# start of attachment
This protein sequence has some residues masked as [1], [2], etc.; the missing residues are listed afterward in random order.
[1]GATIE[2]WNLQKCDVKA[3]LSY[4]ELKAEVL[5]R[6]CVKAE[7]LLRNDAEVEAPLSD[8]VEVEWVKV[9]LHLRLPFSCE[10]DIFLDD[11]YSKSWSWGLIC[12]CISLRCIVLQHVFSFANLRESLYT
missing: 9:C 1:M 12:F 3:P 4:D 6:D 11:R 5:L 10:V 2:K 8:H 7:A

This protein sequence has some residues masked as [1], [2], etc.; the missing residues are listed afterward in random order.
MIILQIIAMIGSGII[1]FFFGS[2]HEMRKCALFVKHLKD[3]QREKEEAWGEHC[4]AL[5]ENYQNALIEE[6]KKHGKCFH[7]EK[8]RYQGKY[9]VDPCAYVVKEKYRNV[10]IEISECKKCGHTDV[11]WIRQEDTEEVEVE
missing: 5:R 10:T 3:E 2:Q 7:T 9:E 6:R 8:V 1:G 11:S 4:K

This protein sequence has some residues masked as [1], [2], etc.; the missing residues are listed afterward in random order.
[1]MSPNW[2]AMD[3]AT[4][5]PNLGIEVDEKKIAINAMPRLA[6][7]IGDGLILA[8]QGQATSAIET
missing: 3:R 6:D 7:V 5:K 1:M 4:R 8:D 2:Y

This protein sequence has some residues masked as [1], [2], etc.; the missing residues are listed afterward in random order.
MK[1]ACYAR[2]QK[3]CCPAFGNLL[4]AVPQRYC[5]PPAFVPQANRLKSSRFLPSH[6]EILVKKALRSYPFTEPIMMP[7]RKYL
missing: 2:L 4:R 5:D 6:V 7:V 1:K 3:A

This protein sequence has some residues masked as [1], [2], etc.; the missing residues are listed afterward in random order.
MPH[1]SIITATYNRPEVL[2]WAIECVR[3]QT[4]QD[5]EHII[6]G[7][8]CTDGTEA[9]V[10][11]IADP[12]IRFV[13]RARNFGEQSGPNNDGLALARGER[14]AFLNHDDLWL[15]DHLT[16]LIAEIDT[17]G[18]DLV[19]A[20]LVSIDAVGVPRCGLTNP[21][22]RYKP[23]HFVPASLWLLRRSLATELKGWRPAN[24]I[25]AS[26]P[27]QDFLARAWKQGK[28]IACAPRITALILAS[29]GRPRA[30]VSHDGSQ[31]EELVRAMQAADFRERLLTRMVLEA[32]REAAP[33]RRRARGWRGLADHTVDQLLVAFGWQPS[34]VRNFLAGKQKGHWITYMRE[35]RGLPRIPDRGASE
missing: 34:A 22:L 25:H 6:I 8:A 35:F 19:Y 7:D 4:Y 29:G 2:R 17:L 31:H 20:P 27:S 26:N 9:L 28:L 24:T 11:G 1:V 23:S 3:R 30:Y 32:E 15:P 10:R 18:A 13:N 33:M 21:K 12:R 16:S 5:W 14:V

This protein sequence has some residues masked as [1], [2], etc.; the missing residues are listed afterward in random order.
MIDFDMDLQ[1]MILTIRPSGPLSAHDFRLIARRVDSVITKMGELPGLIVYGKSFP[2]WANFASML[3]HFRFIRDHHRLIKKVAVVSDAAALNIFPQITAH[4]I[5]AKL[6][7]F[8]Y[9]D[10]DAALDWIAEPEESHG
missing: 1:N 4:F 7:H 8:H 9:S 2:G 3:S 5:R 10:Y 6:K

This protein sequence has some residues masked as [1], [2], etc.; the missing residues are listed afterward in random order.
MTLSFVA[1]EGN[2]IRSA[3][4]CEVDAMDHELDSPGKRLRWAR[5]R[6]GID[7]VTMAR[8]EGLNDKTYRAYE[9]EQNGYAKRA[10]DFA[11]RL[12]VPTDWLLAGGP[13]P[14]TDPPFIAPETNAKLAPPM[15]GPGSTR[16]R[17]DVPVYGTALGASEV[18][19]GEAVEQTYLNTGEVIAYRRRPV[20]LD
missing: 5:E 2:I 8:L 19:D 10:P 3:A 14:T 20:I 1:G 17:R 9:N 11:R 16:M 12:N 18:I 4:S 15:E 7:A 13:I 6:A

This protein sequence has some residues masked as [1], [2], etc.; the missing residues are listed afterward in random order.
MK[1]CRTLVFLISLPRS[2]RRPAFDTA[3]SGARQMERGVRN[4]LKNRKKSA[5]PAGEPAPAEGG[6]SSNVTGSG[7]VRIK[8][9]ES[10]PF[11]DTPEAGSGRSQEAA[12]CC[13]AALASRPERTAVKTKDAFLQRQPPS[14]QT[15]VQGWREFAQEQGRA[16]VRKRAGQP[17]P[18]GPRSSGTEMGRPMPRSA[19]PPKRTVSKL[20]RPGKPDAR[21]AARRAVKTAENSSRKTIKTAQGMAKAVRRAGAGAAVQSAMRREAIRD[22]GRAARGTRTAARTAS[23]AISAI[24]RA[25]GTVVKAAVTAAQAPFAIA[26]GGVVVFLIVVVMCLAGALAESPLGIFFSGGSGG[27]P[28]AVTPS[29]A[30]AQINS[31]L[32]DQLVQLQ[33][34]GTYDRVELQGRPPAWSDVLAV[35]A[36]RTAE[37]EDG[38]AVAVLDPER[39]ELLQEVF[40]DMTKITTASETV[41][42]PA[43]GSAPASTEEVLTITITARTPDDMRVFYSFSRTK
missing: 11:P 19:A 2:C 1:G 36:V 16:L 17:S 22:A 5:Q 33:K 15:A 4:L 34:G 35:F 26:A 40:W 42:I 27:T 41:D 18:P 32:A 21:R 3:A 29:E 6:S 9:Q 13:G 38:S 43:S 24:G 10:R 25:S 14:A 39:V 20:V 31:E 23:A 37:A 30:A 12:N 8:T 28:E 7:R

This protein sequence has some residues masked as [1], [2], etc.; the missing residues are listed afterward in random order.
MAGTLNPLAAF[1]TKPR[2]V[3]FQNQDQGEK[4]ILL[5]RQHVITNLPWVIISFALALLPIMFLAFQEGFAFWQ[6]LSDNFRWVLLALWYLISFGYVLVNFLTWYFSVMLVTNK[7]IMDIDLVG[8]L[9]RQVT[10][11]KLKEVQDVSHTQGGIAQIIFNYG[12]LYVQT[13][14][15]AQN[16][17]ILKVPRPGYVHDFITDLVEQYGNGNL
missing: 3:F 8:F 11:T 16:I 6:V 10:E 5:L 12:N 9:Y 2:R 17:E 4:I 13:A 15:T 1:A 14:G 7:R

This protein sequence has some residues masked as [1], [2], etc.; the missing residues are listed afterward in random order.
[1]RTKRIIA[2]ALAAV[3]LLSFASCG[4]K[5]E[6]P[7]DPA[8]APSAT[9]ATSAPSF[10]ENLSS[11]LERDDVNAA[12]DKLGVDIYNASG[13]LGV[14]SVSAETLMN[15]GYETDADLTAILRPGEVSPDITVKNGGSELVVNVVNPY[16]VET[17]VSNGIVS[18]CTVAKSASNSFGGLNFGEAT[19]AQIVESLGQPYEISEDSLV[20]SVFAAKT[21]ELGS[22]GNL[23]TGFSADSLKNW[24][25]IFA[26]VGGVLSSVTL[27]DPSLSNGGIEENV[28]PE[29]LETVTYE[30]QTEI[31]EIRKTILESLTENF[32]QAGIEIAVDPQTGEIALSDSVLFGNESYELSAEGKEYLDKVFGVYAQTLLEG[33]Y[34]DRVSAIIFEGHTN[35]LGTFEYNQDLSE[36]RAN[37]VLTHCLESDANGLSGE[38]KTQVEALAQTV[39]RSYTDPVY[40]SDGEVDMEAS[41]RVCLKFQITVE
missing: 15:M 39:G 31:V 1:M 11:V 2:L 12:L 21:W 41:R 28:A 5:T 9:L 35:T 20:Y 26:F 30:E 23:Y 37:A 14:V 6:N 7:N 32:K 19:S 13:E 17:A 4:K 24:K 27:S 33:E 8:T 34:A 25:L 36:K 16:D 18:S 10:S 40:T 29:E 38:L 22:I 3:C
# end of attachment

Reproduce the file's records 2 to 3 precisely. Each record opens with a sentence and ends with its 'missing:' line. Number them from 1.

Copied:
This protein sequence has some residues masked as [1], [2], etc.; the missing residues are listed afterward in random order.
MIILQIIAMIGSGII[1]FFFGS[2]HEMRKCALFVKHLKD[3]QREKEEAWGEHC[4]AL[5]ENYQNALIEE[6]KKHGKCFH[7]EK[8]RYQGKY[9]VDPCAYVVKEKYRNV[10]IEISECKKCGHTDV[11]WIRQEDTEEVEVE
missing: 5:R 10:T 3:E 2:Q 7:T 9:E 6:R 8:V 1:G 11:S 4:K

This protein sequence has some residues masked as [1], [2], etc.; the missing residues are listed afterward in random order.
[1]MSPNW[2]AMD[3]AT[4][5]PNLGIEVDEKKIAINAMPRLA[6][7]IGDGLILA[8]QGQATSAIET
missing: 3:R 6:D 7:V 5:K 1:M 4:R 8:D 2:Y